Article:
Ed Sheeran is really suffering.
He may be a global superstar, but here at a Dallas BBQ joint he’s just another guy holding a tray heaped with aromatic meats—which EW’s photo team won’t let him eat until we’ve got our shot. “I’m sorry, I’m just…” Sheeran, 24, struggles endearingly. “I’m starving.” But he endures like a champ (and finally chows down) as we, er, grill him on ballroom dancing, bizarro fans, and hanging with Beyoncé.
ENTERTAINMENT WEEKLY: Welcome to Texas. Have you spent much time here before?
ED SHEERAN: There’s a thing about Texan people, I think, are very warm and welcoming and loving and everyone wants to invite you around for dinner, whoever you are. I remember the first gig I did on my first American tour, I was in a lift and a couple walked in and just started talking to me. In England, if people you don’t know start talking to you they’re probably going to rob you, so I was sort of wary. Then they were like, “All right, see y’all later!” And I was like, “Oh! They were just being nice.” I really like Texans.
Where is home for you now?
Still where I grew up. I was considering moving to America, but I don’t even spend more than a week in my own house in England, so I can’t really justify living here.
You played a ton of club dates until you were discovered in Los Angeles. What was the worst gig you ever played?
It was a gig in a place called Exiter. I got 50 pounds for that gig which was like $65-$70, but the ticket down there was 80 pounds. So I was kind of like, “If I sell CDs [at the gig], that will probably help with the train fare.” Got down there, empty venue. Just me and the sound engineer. Ended up waiting about an hour. Nobody came in. And I thought, “F— it, I’ll just go on.” So I played the gig to the sound engineer, and then went to the train station and realized I’d missed the last train to London. So I had to sit in a cold station for like seven hours doing nothing.
At the other end of the spectrum, what’s the biggest rockstar moment you’ve had?
Playing with Beyonce. That’s the only point I’ve felt like a rockstar. In my own shows, I’m still quite an awkward British dude with an acoustic guitar. But when you’re on stage with Steve Wonder’s band, Gary Clark Jr. and Beyonce and then they give you an electric guitar to play … that’s when you can feel a bit rock-y.
In the video for your single “Sing,” you have a puppet stand-in who had a pretty rockstar lifestyle. Is that how you roll, generally?
In a limo with models? No. The last limo I was in was with my team, and they booked a bright pink one. I remember seeing it and being like, “I’m not turning up to a radio station in a limo, let alone a pink one, so let’s just get a taxi.” I think you can easily live the rockstar stereotype, but it’s a once-in-a-while thing. If you do it all the time it loses its value and loses its excitement. So we’ll have a blowout once every three months and we’ll do it properly rather than have a blowout every night.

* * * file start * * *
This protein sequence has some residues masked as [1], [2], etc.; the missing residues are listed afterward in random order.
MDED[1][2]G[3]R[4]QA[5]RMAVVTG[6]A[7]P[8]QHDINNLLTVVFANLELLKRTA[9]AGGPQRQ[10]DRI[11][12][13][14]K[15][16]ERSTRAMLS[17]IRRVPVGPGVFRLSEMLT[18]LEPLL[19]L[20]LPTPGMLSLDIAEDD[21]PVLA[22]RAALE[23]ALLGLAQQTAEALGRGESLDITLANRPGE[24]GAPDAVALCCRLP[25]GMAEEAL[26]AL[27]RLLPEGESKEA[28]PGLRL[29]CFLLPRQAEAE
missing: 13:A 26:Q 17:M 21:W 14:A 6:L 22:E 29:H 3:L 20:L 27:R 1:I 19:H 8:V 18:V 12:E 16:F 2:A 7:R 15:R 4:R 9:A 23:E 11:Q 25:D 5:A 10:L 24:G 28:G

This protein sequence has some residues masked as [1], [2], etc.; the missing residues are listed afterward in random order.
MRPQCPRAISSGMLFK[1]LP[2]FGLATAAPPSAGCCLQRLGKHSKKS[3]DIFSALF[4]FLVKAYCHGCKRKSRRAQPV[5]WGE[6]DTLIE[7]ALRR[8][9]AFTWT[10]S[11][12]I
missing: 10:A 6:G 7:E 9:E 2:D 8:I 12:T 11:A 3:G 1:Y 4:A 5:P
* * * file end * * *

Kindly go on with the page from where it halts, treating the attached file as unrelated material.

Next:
Speaking of Beyoncé, you did a great take on “Drunk in Love,” and you’ve covered rap songs like “No Diggity” and “I’m in Love With the Coco” really well. Would you ever make a full-on rap or R&B album?
I go into every album wanting to make them just one genre, but I find that dull…. One of my favorite albums is The Marshall Mathers LP by Eminem. There’s so many waves and dips and different sounds that make it interesting—for me, anyway. And it’s the same if you listen to any Michael Jackson or Stevie Wonder record.
Have you met Eminem yet?
There was an opportunity when I went to SNL with [producer] Rick Rubin. I said, “Will he know who I am?” And Rick said, “Unless you’re an underground rapper from Detroit, he won’t.” I really wanted to meet Jay Z, and I met him at the perfect point where he was aware [of who I was] so we could have a conversation rather than me just being the dude that takes a picture. So I’m going to wait for that with Eminem.
Is there a rapper that would be like a dream collaboration?
My favorite rapper to listen to is The Game. He’s a very emotive rapper, you feel everything he says. He’s my go-to. And I ended up making a whole album with him that I hope sees the light of day soon. We need to mix it, but that was fun. And very out of the ordinary for both of us.
You’ve said that you wrote 120 songs for your last album. Will you repeat that for the next one?
Well, I’ve done 40—maybe more like 50—already, and I’m not planning to release it for another year and a half, so yeah, I want to do a few more. Because there’s even more pressure now for this album. When you have a whole company depending on one thing, if I don’t release the goods, it’s going to be awkward.
So waiting a year and a half is more strategic than it is artistic, in terms of how long you need to make it.
I could probably put it out this year. But I haven’t taken a break in between the first and second albums. We’ve been touring for five years without a break. I actually want to go and live in the house that I bought because I haven’t lived in it yet.